What is Succinct Homomorphic Secret Sharing?

Table of Contents
In the ever-evolving field of cryptography, homomorphic secret sharing (HSS) has emerged as a powerful tool for distributed computation on private data. This article introduces a new dimension to HSS, focusing on succinct share size, which enhances efficiency by reducing the size of the shares involved.

I. General View

Background and Motivation

Homomorphic Secret Sharing (HSS) represents a powerful cryptographic technique that allows multiple parties to collaboratively compute functions over their private inputs without revealing the inputs themselves. The essence of HSS is similar to homomorphic encryption, but instead of a single server performing computations on encrypted data, multiple parties each hold a share of the data and perform computations on these shares. This distributed approach offers enhanced privacy and security.
The motivation for succinct HSS stems from the need to optimize communication and storage. Traditional HSS schemes often involve share sizes that grow linearly with the input size, which can be a significant burden in large-scale applications. By introducing succinct HSS, where the share size is sublinear in the number of inputs, we aim to reduce this overhead and make HSS more practical for real-world scenarios.

Related Work

The concept of HSS was first introduced by Boyle, Gilboa, and Ishai in 2016, who demonstrated how to construct two-party HSS for branching programs based on the decisional Diffie-Hellman (DDH) assumption. This initial work opened the door to a new realm of secure multi-party computation, bypassing the need for fully homomorphic encryption (FHE) and achieving significant communication efficiency.
Since then, several advancements have been made in the field. For example, new constructions based on different mathematical assumptions have been proposed, including Paillier encryption and the Damgård-Jurik cryptosystem, which offer alternative approaches to HSS with improved correctness and efficiency. Additionally, HSS techniques have been applied to various cryptographic primitives, such as trapdoor hash functions, correlated pseudorandomness, and more.
In this work, they make several key contributions to the field of succinct HSS:
1. Succinct HSS for Branching Programs: We construct succinct, two-party HSS for branching programs using various cryptographic assumptions, including decisional composite residuosity, a DDH-like assumption in class groups, and learning with errors with a superpolynomial modulus-to-noise ratio.
2. Bilinear HSS and Succinct VOLE: We develop a form of HSS for bilinear functions, enabling succinct vector oblivious linear evaluation (VOLE). This construction allows two parties to share a vector and a scalar and compute the product with sublinear communication.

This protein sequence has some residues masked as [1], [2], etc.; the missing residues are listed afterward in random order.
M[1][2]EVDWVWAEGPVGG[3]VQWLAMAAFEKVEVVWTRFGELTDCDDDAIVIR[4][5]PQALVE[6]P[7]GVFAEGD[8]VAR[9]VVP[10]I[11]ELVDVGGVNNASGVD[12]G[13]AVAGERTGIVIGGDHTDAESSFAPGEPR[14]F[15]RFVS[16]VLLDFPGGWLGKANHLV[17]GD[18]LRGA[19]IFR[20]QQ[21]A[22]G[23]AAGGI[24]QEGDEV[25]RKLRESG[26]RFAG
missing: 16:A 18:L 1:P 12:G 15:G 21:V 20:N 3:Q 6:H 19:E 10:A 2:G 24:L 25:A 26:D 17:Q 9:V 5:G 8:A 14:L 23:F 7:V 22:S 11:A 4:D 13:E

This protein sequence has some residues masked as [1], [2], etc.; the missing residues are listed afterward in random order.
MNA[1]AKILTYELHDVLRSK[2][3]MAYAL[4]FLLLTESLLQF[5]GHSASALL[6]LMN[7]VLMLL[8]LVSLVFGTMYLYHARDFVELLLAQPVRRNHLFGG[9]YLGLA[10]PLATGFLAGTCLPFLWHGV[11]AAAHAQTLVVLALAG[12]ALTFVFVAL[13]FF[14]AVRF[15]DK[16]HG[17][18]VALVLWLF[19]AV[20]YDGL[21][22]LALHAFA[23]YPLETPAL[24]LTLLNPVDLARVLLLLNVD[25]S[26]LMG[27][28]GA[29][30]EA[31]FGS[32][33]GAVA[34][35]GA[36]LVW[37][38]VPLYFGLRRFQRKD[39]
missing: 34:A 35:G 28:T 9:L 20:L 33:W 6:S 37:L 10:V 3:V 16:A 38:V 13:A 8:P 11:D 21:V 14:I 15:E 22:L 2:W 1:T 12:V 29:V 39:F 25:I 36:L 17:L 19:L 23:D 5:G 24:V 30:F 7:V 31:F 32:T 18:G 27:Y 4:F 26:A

3. Applications of Succinct HSS: We demonstrate several applications of our succinct HSS constructions, including batch multi-party distributed point functions (DPFs) and sublinear multi-party computation (MPC). These applications showcase the practicality and efficiency gains of our approach.
4. Efficiency and Practical Considerations: We provide a detailed analysis of the implementation and performance of our succinct HSS schemes. Our results indicate significant reductions in communication complexity compared to traditional methods, validating the effectiveness of our constructions.
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II. Preliminaries and Construction

Homomorphic Secret Sharing (HSS)

Homomorphic Secret Sharing (HSS) is a technique that allows multiple parties to share and compute on secret data without revealing the data itself. The computation is performed on the shares, and the result is also shared among the parties. This concept can be seen as a distributed form of homomorphic encryption. In traditional homomorphic encryption, a single entity holds the encrypted data and performs computations on it. In HSS, however, the data is split into shares, and each party holds a share, enabling collaborative computation while maintaining privacy.

Mathematical Assumptions

Our constructions of succinct HSS rely on several key cryptographic assumptions:
1. Decisional Composite Residuosity (DCR): This assumption is related to the difficulty of distinguishing between certain residues modulo a composite number. It underpins many cryptographic schemes, including Paillier encryption.
2. Quadratic Residuosity (QR): This assumption concerns the difficulty of determining whether a number is a quadratic residue modulo a composite number. It is used in various cryptographic protocols.
3. DDH-like Assumption in Class Groups: This assumption is similar to the decisional Diffie-Hellman (DDH) assumption but applied in the context of class groups, which are algebraic structures used in cryptography.